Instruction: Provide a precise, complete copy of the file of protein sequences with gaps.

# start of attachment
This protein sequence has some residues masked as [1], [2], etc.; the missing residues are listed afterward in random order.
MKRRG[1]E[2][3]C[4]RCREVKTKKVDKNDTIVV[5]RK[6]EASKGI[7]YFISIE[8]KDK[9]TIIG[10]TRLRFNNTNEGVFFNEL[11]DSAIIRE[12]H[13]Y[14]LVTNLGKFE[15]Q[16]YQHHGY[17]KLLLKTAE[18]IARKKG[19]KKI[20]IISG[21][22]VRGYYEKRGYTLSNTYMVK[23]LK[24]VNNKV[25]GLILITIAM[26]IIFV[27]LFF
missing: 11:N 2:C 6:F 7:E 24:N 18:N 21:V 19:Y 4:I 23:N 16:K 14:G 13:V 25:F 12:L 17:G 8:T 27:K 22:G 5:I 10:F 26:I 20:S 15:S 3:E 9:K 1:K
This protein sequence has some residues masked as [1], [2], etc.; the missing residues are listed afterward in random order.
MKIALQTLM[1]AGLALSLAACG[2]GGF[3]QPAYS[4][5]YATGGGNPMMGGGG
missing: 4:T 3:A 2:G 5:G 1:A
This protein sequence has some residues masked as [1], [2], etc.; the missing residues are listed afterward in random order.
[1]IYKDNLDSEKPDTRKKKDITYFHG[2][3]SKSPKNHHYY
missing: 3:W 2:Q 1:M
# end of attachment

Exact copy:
This protein sequence has some residues masked as [1], [2], etc.; the missing residues are listed afterward in random order.
MKRRG[1]E[2][3]C[4]RCREVKTKKVDKNDTIVV[5]RK[6]EASKGI[7]YFISIE[8]KDK[9]TIIG[10]TRLRFNNTNEGVFFNEL[11]DSAIIRE[12]H[13]Y[14]LVTNLGKFE[15]Q[16]YQHHGY[17]KLLLKTAE[18]IARKKG[19]KKI[20]IISG[21][22]VRGYYEKRGYTLSNTYMVK[23]LK[24]VNNKV[25]GLILITIAM[26]IIFV[27]LFF
missing: 11:N 2:C 6:F 7:E 24:N 18:N 21:V 19:Y 4:I 23:N 16:K 14:G 13:V 25:F 12:L 17:G 8:T 27:K 22:G 5:I 10:F 26:I 20:S 15:S 3:E 9:K 1:K
This protein sequence has some residues masked as [1], [2], etc.; the missing residues are listed afterward in random order.
MKIALQTLM[1]AGLALSLAACG[2]GGF[3]QPAYS[4][5]YATGGGNPMMGGGG
missing: 4:T 3:A 2:G 5:G 1:A
This protein sequence has some residues masked as [1], [2], etc.; the missing residues are listed afterward in random order.
[1]IYKDNLDSEKPDTRKKKDITYFHG[2][3]SKSPKNHHYY
missing: 3:W 2:Q 1:M